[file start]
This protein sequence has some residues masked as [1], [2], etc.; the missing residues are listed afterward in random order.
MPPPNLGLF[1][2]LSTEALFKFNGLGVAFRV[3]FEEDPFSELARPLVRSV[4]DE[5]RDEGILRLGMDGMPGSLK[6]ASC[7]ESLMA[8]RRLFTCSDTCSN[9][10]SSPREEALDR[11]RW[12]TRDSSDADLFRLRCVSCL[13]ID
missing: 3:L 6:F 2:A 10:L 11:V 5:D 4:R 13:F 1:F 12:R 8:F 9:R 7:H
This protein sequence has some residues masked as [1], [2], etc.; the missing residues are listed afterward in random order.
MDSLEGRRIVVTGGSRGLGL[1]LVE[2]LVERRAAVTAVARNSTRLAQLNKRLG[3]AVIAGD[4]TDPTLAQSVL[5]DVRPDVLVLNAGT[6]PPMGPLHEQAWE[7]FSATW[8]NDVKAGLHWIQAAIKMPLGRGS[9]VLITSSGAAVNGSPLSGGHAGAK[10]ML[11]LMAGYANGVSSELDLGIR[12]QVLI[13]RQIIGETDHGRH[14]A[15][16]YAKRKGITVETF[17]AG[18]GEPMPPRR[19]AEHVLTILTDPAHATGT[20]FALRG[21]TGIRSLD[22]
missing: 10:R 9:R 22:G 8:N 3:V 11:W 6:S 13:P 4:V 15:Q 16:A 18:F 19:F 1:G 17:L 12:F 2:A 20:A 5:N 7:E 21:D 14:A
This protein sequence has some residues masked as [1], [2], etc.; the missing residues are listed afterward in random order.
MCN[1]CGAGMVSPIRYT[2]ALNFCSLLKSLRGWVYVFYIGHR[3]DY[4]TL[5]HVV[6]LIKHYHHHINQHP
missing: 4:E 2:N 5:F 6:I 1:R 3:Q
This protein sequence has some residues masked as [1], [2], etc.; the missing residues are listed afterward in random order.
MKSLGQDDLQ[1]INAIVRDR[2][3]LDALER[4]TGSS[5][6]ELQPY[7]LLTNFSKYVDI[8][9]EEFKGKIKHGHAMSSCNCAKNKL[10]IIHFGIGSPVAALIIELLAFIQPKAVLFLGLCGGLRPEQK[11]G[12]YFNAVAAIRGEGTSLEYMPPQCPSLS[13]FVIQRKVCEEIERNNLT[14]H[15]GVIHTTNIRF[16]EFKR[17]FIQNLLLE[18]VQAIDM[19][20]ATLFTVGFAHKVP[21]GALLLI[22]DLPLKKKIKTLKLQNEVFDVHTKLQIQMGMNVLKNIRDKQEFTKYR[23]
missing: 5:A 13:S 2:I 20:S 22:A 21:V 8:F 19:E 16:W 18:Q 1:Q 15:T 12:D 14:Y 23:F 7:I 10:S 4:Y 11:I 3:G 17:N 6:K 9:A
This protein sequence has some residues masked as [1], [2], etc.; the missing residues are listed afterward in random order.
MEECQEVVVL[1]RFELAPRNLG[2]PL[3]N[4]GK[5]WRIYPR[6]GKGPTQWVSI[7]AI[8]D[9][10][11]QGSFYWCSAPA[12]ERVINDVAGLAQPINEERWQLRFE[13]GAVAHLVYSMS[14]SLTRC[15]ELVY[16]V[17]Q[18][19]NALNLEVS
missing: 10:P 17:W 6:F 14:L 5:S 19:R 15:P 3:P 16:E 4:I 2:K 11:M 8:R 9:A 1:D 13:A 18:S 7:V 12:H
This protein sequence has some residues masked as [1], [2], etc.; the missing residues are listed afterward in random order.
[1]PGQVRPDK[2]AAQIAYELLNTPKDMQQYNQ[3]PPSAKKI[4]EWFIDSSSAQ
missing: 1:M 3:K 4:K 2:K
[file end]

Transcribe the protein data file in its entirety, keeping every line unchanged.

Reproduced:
This protein sequence has some residues masked as [1], [2], etc.; the missing residues are listed afterward in random order.
MPPPNLGLF[1][2]LSTEALFKFNGLGVAFRV[3]FEEDPFSELARPLVRSV[4]DE[5]RDEGILRLGMDGMPGSLK[6]ASC[7]ESLMA[8]RRLFTCSDTCSN[9][10]SSPREEALDR[11]RW[12]TRDSSDADLFRLRCVSCL[13]ID
missing: 3:L 6:F 2:A 10:L 11:V 5:D 4:R 13:F 1:F 12:R 8:F 9:R 7:H
This protein sequence has some residues masked as [1], [2], etc.; the missing residues are listed afterward in random order.
MDSLEGRRIVVTGGSRGLGL[1]LVE[2]LVERRAAVTAVARNSTRLAQLNKRLG[3]AVIAGD[4]TDPTLAQSVL[5]DVRPDVLVLNAGT[6]PPMGPLHEQAWE[7]FSATW[8]NDVKAGLHWIQAAIKMPLGRGS[9]VLITSSGAAVNGSPLSGGHAGAK[10]ML[11]LMAGYANGVSSELDLGIR[12]QVLI[13]RQIIGETDHGRH[14]A[15][16]YAKRKGITVETF[17]AG[18]GEPMPPRR[19]AEHVLTILTDPAHATGT[20]FALRG[21]TGIRSLD[22]
missing: 10:R 9:R 22:G 8:N 3:V 11:W 6:S 13:P 4:V 15:Q 16:A 18:F 19:F 1:G 17:L 12:F 2:A 20:A 5:N 7:E 21:D 14:A
This protein sequence has some residues masked as [1], [2], etc.; the missing residues are listed afterward in random order.
MCN[1]CGAGMVSPIRYT[2]ALNFCSLLKSLRGWVYVFYIGHR[3]DY[4]TL[5]HVV[6]LIKHYHHHINQHP
missing: 4:E 2:N 5:F 6:I 1:R 3:Q
This protein sequence has some residues masked as [1], [2], etc.; the missing residues are listed afterward in random order.
MKSLGQDDLQ[1]INAIVRDR[2][3]LDALER[4]TGSS[5][6]ELQPY[7]LLTNFSKYVDI[8][9]EEFKGKIKHGHAMSSCNCAKNKL[10]IIHFGIGSPVAALIIELLAFIQPKAVLFLGLCGGLRPEQK[11]G[12]YFNAVAAIRGEGTSLEYMPPQCPSLS[13]FVIQRKVCEEIERNNLT[14]H[15]GVIHTTNIRF[16]EFKR[17]FIQNLLLE[18]VQAIDM[19][20]ATLFTVGFAHKVP[21]GALLLI[22]DLPLKKKIKTLKLQNEVFDVHTKLQIQMGMNVLKNIRDKQEFTKYR[23]
missing: 5:A 13:S 2:I 20:S 22:A 21:V 8:F 19:E 16:W 18:Q 1:Q 15:T 12:D 14:Y 23:F 7:I 10:S 4:Y 11:I 3:G 17:N 6:K 9:A
This protein sequence has some residues masked as [1], [2], etc.; the missing residues are listed afterward in random order.
MEECQEVVVL[1]RFELAPRNLG[2]PL[3]N[4]GK[5]WRIYPR[6]GKGPTQWVSI[7]AI[8]D[9][10][11]QGSFYWCSAPA[12]ERVINDVAGLAQPINEERWQLRFE[13]GAVAHLVYSMS[14]SLTRC[15]ELVY[16]V[17]Q[18][19]NALNLEVS
missing: 10:P 17:W 6:F 14:L 5:S 19:R 15:P 3:P 16:E 4:I 2:K 11:M 8:R 9:A 1:D 13:A 18:S 7:V 12:H
This protein sequence has some residues masked as [1], [2], etc.; the missing residues are listed afterward in random order.
[1]PGQVRPDK[2]AAQIAYELLNTPKDMQQYNQ[3]PPSAKKI[4]EWFIDSSSAQ
missing: 1:M 3:K 4:K 2:K